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New Zealand proposes sweeping emissions trading reforms

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On 13 August 2018, the New Zealand Government released a consultation document proposing a range of reforms to improve the New Zealand Emissions Trading System (NZ ETS). Specifically, the government proposes to: coordinate decision making on supply settings, introduce auctioning, develop a new price ceiling, limit international units and phase down free allocation for industry. The proposed reforms follow from the second NZ ETS review process, which concluded in mid-2017. While some reforms, such as the phase-out of the 1-for-2 compliance measure, have already been implemented, several in-principle decisions were taken in 2017 to adjust the framework legislation of the NZ ETS in order to make it fit-for-purpose to help New Zealand deliver on its 2030 emissions reduction targets. The new proposals would implement these in-principle decisions, as well as taking steps towards reducing industrial allocation. Together, the proposed reforms would enable the government to effectively cap emissions from covered sectors and manage this cap in a coordinated, transparent and predictable way.

Coordinated decision making on supply settings
The government proposes to set a limit on the number of New Zealand Units (NZUs) that can be released to the NZ ETS market each year. The overall NZU limit would be announced annually for a rolling five-year period, such that in each year participants have a 5-year outlook. While future supply volumes may still be adjusted after they are announced, the volumes become fixed one year in advance. This measure is designed to increase the transparency of unit supply decisions and give all participants greater certainty over market developments, while aligning the unit supply in the NZ ETS with New Zealand’s economy-wide emissions reduction targets and carbon budgets. Decisions on the supply of allowances would take into account all relevant market information, including allowance quantities from auctioning, free allocation, international units and a new cost containment reserve, as well as projected removals from the forestry sector.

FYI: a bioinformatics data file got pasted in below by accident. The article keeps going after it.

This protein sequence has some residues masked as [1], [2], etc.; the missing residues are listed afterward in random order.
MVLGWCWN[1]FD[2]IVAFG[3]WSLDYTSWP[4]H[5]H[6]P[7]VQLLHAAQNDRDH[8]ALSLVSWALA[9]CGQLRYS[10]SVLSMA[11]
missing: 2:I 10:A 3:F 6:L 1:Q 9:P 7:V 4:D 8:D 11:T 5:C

An auctioning mechanism
As a central tool for managing supply, the government proposes to auction a share of allowances. This could be done either monthly or quarterly with a single round, sealed bid, uniform price format. The auction quantities would be set as part of the coordinated decision-making process on supply. Decisions are still to be made on whether auctioning revenues should be earmarked for a specific purpose.

Reforming the price ceiling
The government proposes to implement a cost containment reserve (CCR) to replace the current NZD 25 fixed price option that functions as a price ceiling. Under the CCR, NZUs from the reserve would be released for auctioning once a ‘trigger price’ was reached. Both the trigger price and the reserve quantity would be decided as part of the coordinated decision-making process on supply, and it is likely that the price ceiling would be higher than the current fixed price option. The specific settings for the CCR would also be subject to public consultation at a later date. While the fixed price option would remain in place until 2020, it may be adjusted before then - the current price is already close to this level, and the extensive use of the fixed price option could lead to the supply of NZUs exceeding the 2030 carbon budget.